Know Fear: Super Gonorrhea

It might be Shark week, but an entire ocean of sharks is nothing compared to the real danger facing college students: super gonorrhea that is resistent to all forms of antibiotics.

UCampus
Posted on 8/14/2012

Gonorrhea

via The Atlantic

 

While right now we're able to kill gonorrhea with relative easy - hey just take these antibiotics and quit being such an idiot - but over the past decade gonorrhea has started to become resistant to many different types of antibiotics.

But over the past decades, gonorrhea has been mowing down our antibiotics. If this was the Olympic 400 IM, gonorrhea would be the Ryan Lochte and our antibiotics would be the guy from Moldova.

The list of effective antibiotics has been dwindling as the bacteria became resistant, and now it's down to one. Five years ago, the CDC said fluoroquinolones were no longer effective, but oral cephalosporins were still a common/easy treatment. Now injected ceftriaxone is the only recommended effective drug we have left. And it has to be given along with either azithromycin or doxycycline.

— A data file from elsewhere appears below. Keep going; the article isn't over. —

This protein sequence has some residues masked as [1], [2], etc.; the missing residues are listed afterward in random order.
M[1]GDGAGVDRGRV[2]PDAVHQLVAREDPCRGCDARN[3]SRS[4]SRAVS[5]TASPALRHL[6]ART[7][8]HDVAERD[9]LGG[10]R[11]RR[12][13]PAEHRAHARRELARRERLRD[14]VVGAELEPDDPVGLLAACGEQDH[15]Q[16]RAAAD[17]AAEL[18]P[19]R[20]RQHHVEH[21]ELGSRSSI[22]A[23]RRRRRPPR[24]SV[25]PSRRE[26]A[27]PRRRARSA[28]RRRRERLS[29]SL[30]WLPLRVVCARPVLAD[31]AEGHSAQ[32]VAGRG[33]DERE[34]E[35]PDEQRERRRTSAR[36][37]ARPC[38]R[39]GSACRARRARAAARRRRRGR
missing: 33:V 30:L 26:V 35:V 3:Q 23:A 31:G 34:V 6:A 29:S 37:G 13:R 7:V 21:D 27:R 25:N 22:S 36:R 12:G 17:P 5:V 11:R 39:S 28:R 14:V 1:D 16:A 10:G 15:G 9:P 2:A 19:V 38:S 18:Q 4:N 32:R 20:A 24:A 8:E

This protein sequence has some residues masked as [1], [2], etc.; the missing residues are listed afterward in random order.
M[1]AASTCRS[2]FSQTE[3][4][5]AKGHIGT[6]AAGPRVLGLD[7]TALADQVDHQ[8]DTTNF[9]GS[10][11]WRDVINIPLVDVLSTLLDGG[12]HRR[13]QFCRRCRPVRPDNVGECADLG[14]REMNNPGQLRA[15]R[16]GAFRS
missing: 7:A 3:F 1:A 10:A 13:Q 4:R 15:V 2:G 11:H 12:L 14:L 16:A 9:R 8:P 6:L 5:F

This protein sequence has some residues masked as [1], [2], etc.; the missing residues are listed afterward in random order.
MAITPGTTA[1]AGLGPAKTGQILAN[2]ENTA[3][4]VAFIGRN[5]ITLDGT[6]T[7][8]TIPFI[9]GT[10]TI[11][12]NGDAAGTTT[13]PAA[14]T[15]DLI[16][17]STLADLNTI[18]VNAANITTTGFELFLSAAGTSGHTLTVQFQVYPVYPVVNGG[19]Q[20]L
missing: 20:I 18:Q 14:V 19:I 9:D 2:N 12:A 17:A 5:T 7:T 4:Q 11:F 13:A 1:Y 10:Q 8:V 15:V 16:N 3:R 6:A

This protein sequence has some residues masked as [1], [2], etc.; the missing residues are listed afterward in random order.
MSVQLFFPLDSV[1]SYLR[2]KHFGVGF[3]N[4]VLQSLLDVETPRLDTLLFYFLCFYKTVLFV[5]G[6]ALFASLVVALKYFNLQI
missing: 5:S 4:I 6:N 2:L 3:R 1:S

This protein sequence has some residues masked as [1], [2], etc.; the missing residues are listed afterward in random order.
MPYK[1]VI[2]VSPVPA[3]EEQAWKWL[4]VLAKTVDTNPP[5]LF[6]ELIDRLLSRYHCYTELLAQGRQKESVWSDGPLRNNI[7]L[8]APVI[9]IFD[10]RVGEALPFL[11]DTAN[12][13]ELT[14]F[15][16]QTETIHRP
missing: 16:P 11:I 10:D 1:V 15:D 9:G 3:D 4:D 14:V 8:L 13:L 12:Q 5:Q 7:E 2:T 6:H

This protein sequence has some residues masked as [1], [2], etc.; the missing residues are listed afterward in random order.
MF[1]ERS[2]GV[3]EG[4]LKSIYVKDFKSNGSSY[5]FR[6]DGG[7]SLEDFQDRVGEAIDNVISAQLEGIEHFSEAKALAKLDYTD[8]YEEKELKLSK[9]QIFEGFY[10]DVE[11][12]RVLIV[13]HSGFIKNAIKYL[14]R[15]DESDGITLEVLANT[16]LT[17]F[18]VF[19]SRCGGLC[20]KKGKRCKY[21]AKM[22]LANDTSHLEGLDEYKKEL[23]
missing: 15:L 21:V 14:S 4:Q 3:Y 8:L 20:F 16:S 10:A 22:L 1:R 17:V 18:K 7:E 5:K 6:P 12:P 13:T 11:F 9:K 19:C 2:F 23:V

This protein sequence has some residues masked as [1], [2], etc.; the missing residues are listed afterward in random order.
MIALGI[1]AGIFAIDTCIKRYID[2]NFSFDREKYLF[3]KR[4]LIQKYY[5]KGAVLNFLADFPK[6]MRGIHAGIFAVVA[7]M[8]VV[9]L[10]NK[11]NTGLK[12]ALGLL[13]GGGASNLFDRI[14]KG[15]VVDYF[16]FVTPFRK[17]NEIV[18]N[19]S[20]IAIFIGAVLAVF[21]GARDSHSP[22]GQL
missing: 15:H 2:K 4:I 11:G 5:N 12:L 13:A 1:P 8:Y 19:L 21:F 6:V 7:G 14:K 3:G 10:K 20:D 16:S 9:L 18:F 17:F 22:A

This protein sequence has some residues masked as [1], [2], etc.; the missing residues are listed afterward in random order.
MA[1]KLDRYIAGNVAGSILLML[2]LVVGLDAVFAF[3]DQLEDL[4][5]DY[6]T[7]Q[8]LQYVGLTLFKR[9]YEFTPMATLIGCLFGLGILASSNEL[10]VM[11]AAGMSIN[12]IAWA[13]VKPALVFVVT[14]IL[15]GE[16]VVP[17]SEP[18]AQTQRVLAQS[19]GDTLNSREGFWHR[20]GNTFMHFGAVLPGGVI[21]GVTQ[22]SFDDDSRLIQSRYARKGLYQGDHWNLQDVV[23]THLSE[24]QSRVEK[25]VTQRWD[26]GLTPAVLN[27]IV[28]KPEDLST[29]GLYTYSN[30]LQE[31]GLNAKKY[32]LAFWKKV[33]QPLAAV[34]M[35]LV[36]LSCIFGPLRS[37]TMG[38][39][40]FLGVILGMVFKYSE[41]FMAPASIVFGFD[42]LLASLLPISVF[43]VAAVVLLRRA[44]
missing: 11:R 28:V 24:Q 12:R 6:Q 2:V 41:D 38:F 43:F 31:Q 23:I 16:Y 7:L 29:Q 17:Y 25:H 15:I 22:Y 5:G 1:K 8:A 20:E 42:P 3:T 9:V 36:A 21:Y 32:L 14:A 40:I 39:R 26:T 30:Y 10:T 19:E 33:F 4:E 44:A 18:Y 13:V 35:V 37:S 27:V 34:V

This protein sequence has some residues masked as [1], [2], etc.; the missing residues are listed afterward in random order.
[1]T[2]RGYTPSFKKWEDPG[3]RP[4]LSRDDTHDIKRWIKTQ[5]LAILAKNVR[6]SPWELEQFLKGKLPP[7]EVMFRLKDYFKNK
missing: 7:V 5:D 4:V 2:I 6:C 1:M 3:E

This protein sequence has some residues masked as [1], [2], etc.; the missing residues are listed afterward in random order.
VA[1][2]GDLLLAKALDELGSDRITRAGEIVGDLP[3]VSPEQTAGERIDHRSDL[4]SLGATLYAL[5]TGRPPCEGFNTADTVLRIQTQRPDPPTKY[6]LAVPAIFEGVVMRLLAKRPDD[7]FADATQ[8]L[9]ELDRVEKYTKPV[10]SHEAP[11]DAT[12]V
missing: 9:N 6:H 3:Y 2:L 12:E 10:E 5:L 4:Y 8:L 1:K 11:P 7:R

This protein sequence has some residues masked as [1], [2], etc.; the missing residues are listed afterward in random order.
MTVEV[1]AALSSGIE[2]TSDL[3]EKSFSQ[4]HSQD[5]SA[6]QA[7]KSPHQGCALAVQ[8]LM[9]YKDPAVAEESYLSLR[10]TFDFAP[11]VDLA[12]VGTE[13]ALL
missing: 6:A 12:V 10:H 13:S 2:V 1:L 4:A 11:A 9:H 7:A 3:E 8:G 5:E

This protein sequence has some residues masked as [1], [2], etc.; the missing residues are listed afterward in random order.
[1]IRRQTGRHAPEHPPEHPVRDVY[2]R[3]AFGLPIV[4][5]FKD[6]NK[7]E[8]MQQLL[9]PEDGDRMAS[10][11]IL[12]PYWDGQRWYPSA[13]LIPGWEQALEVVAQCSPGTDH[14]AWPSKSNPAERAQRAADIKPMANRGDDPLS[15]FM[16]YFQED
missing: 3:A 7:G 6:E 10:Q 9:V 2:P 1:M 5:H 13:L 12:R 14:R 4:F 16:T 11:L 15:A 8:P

o, yes, getting gonorrhea now means that you have to go in and get antibiotics through a needle. And then everyone with whom you've had sex in the last 60 days has to get tested, too.

Once gonorrhea becomes resistant to the last of our cephalosporin antibiotics -- "it's only a matter of time," according to Dr. Gail Bolan, Director of STD Prevention at the CDC in today's announcement -- we will have no treatment. Then when it gets into your bloodstream, it will be lethal.

 

Lethal? Lethal! The article goes on the recommend taking your antibiotics as prescribed, wearing condomns, or just not having sex, but I'm going to go out on a limb here and say if it ever gets to this point we're all doomed anyways so do what you want.

 

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